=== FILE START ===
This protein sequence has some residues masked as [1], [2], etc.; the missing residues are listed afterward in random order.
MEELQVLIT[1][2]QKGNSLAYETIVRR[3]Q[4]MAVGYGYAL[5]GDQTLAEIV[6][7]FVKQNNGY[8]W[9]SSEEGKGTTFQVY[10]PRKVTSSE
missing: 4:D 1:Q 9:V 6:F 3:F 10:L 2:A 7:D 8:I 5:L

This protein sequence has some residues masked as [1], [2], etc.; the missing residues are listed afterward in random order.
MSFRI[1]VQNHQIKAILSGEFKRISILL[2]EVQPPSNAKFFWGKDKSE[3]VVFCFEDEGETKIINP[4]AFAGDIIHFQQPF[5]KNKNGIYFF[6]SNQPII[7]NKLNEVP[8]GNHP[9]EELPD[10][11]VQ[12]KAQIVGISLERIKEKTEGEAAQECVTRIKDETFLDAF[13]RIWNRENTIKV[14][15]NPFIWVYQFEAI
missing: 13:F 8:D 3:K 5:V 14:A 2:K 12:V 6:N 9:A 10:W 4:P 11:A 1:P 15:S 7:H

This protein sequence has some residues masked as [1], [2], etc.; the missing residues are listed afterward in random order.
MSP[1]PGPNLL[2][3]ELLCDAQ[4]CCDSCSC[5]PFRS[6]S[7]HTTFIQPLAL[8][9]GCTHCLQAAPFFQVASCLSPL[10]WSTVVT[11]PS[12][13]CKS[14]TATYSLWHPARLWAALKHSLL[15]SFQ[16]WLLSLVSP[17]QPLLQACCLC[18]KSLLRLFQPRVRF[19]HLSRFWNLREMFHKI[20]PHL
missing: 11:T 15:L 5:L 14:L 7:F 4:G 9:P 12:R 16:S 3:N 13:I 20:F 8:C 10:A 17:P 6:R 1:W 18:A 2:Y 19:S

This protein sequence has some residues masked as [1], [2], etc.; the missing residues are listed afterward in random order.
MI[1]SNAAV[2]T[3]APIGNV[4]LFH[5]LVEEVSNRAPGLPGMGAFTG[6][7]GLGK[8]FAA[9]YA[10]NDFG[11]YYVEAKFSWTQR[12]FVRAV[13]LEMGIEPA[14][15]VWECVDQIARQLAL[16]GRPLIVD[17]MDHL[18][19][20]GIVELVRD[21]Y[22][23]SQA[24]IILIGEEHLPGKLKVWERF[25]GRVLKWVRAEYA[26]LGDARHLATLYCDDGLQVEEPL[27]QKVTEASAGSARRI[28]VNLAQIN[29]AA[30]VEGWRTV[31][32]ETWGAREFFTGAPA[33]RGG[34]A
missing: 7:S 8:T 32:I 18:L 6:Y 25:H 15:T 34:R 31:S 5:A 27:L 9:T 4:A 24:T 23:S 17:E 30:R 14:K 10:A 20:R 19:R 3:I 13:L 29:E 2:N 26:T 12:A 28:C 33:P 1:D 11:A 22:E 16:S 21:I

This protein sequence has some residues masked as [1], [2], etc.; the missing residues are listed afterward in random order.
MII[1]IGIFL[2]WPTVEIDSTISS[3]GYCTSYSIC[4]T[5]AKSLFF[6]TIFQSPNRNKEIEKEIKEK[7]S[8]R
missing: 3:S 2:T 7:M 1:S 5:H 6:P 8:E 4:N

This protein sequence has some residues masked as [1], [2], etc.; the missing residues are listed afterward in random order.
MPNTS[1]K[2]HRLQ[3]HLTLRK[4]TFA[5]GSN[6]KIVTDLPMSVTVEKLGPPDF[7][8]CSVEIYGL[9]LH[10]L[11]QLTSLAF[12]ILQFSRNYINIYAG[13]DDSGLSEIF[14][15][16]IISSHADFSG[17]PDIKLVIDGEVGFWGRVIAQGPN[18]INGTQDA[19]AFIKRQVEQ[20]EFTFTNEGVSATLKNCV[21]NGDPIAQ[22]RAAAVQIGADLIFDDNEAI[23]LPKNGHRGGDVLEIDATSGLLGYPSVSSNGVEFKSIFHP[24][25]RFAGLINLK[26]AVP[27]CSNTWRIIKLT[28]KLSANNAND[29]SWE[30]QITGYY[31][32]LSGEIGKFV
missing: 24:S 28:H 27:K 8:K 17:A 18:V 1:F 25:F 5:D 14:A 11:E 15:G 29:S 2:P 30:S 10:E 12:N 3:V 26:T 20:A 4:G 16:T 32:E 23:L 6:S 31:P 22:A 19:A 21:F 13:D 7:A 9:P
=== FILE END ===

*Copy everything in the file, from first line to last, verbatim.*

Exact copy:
This protein sequence has some residues masked as [1], [2], etc.; the missing residues are listed afterward in random order.
MEELQVLIT[1][2]QKGNSLAYETIVRR[3]Q[4]MAVGYGYAL[5]GDQTLAEIV[6][7]FVKQNNGY[8]W[9]SSEEGKGTTFQVY[10]PRKVTSSE
missing: 4:D 1:Q 9:V 6:F 3:F 10:L 2:A 7:D 8:I 5:L

This protein sequence has some residues masked as [1], [2], etc.; the missing residues are listed afterward in random order.
MSFRI[1]VQNHQIKAILSGEFKRISILL[2]EVQPPSNAKFFWGKDKSE[3]VVFCFEDEGETKIINP[4]AFAGDIIHFQQPF[5]KNKNGIYFF[6]SNQPII[7]NKLNEVP[8]GNHP[9]EELPD[10][11]VQ[12]KAQIVGISLERIKEKTEGEAAQECVTRIKDETFLDAF[13]RIWNRENTIKV[14][15]NPFIWVYQFEAI
missing: 13:F 8:D 3:K 5:V 14:A 2:K 12:V 6:N 9:A 10:W 4:P 11:A 1:P 15:S 7:H

This protein sequence has some residues masked as [1], [2], etc.; the missing residues are listed afterward in random order.
MSP[1]PGPNLL[2][3]ELLCDAQ[4]CCDSCSC[5]PFRS[6]S[7]HTTFIQPLAL[8][9]GCTHCLQAAPFFQVASCLSPL[10]WSTVVT[11]PS[12][13]CKS[14]TATYSLWHPARLWAALKHSLL[15]SFQ[16]WLLSLVSP[17]QPLLQACCLC[18]KSLLRLFQPRVRF[19]HLSRFWNLREMFHKI[20]PHL
missing: 11:T 15:L 5:L 14:L 7:F 4:G 9:P 12:R 16:S 3:N 13:I 20:F 8:C 10:A 17:P 6:R 1:W 18:A 2:Y 19:S

This protein sequence has some residues masked as [1], [2], etc.; the missing residues are listed afterward in random order.
MI[1]SNAAV[2]T[3]APIGNV[4]LFH[5]LVEEVSNRAPGLPGMGAFTG[6][7]GLGK[8]FAA[9]YA[10]NDFG[11]YYVEAKFSWTQR[12]FVRAV[13]LEMGIEPA[14][15]VWECVDQIARQLAL[16]GRPLIVD[17]MDHL[18][19][20]GIVELVRD[21]Y[22][23]SQA[24]IILIGEEHLPGKLKVWERF[25]GRVLKWVRAEYA[26]LGDARHLATLYCDDGLQVEEPL[27]QKVTEASAGSARRI[28]VNLAQIN[29]AA[30]VEGWRTV[31][32]ETWGAREFFTGAPA[33]RGG[34]A
missing: 7:S 8:T 32:I 18:L 6:Y 25:H 15:T 34:R 31:S 5:A 27:L 9:T 4:A 24:T 23:S 17:E 30:R 14:K 10:A 20:R 19:R 3:I 13:L 29:E 2:N 26:T 12:A 28:C 33:P 1:D 11:A 22:E 16:S 21:I

This protein sequence has some residues masked as [1], [2], etc.; the missing residues are listed afterward in random order.
MII[1]IGIFL[2]WPTVEIDSTISS[3]GYCTSYSIC[4]T[5]AKSLFF[6]TIFQSPNRNKEIEKEIKEK[7]S[8]R
missing: 3:S 2:T 7:M 1:S 5:H 6:P 8:E 4:N

This protein sequence has some residues masked as [1], [2], etc.; the missing residues are listed afterward in random order.
MPNTS[1]K[2]HRLQ[3]HLTLRK[4]TFA[5]GSN[6]KIVTDLPMSVTVEKLGPPDF[7][8]CSVEIYGL[9]LH[10]L[11]QLTSLAF[12]ILQFSRNYINIYAG[13]DDSGLSEIF[14][15][16]IISSHADFSG[17]PDIKLVIDGEVGFWGRVIAQGPN[18]INGTQDA[19]AFIKRQVEQ[20]EFTFTNEGVSATLKNCV[21]NGDPIAQ[22]RAAAVQIGADLIFDDNEAI[23]LPKNGHRGGDVLEIDATSGLLGYPSVSSNGVEFKSIFHP[24][25]RFAGLINLK[26]AVP[27]CSNTWRIIKLT[28]KLSANNAND[29]SWE[30]QITGYY[31][32]LSGEIGKFV
missing: 24:S 28:H 27:K 8:K 17:A 18:V 1:F 25:F 5:D 14:A 11:E 15:G 29:S 2:P 30:S 10:E 12:N 3:V 26:T 20:A 4:G 16:T 32:E 23:L 6:S 31:P 22:A 19:A 21:F 13:D 7:A 9:P